My normal advice for someone with a minor character POV would be to not create too much emotional connection to the character, since they are usually there just to fill in a couple of critical elements (like the political officer at the beginning of On Basilisk Station). You get the perspective of a bad guy, or momentarily see the horror inflicted on the civilians. It's not my favorite thing, but occasionally it's needed.
There is also a strong line of advice that says "Get rid of anything not central to your story." Simplifying the story and eliminating a distracting subplot will keep the story clean and smoothly flowing. It's an option.
But in reading your description of this character, I'd have to say the opposite is true.
This character isn't there to influence events, or be a pivot for the plot. They exist solely to add soul. You are humanizing the dramatic events because sometimes epic events are lost in the consuming importance of them to the people who are doing the big things. Think WW2. A general of either side is influencing the events, and we have a natural bias based on history. But humanize the events by making part of it about a single soldier, or a sole civilian (of either side) just trying to make it through, and a reader can connect with them.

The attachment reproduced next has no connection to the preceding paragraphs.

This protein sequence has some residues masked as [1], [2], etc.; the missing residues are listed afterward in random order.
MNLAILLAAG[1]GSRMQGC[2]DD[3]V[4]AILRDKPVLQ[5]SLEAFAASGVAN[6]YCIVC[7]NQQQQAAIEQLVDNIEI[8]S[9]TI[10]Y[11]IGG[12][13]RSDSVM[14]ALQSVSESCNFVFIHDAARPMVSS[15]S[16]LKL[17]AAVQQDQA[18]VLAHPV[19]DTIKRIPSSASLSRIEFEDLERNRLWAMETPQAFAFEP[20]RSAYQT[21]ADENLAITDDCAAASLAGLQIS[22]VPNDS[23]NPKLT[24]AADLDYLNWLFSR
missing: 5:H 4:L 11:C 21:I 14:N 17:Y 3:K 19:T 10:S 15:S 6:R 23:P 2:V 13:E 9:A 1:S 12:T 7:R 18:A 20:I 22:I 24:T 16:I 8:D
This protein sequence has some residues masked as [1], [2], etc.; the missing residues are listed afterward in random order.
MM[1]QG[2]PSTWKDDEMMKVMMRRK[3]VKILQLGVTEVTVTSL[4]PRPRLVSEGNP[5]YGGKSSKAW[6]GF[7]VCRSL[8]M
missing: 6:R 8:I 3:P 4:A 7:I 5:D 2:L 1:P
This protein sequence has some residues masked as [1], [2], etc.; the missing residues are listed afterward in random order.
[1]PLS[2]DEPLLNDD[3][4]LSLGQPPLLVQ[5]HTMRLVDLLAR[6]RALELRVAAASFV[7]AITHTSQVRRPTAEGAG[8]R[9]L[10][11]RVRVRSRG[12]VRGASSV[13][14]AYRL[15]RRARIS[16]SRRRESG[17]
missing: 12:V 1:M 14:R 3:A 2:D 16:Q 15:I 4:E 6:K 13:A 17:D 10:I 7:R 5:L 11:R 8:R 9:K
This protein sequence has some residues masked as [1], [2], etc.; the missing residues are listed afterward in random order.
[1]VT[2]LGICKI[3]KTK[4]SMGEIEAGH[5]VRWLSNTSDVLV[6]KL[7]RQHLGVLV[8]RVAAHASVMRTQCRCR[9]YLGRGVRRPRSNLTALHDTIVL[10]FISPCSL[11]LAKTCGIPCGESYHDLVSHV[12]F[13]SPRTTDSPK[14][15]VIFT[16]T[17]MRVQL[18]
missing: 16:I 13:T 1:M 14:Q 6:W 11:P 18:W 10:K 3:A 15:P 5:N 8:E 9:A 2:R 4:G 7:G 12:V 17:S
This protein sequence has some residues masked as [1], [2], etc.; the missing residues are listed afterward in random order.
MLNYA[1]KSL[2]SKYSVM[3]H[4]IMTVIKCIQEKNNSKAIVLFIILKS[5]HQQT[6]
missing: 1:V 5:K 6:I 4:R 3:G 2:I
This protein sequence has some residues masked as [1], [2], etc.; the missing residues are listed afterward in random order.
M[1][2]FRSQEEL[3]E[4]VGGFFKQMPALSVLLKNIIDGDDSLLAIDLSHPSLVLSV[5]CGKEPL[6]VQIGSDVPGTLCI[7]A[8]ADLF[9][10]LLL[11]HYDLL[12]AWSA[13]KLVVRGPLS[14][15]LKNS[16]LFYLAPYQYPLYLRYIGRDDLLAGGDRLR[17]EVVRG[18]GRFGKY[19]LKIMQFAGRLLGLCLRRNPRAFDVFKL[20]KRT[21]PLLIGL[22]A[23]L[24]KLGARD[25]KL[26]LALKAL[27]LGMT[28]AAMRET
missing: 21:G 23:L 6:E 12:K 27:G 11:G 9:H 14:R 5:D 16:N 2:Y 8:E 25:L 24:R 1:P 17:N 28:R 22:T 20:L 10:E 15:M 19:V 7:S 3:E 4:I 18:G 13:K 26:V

Dwight D Eisenhower is my grandfather's second cousin, so I kind of connect with him. My uncle's name was Dwight, and Eisenhower babysat for my grandpa. I've seen his presidential library (Abilene KS), and even toured the command train he used in the war (Green Bay, WI). I suspect that I could personify him pretty well. But do your readers really viscerally connect with him, even when you make him a personal character?
So my advice is this: Either play up all the humanizing traits of this "lesser" character, or else ruthlessly annihilate them from your story and keep the plot clean. I personally like the idea of adding a real character to your character, since people like people they understand. This character's stakes are likely to be as important to a reader as whether or not the Alliance conquers the system or the Pact worlds find a way to foil their plans.
But you can personify the other characters, making one an alcoholic, or having them hiding and enemy prisoner they're related to, or WHATEVER. They could project a heroic façade while secretly being terrified they're a sham, or wondering if they're fighting for the wrong cause. You can always take all the parts out of the novel relating to this one character and make a short story or novella out of it (especially if your novel is published). Who knows? Maybe you DON'T get the novel published, but can get the short story out there. Then your novel has a published work it's "based" on. I've heard of crazier things happening in publishing.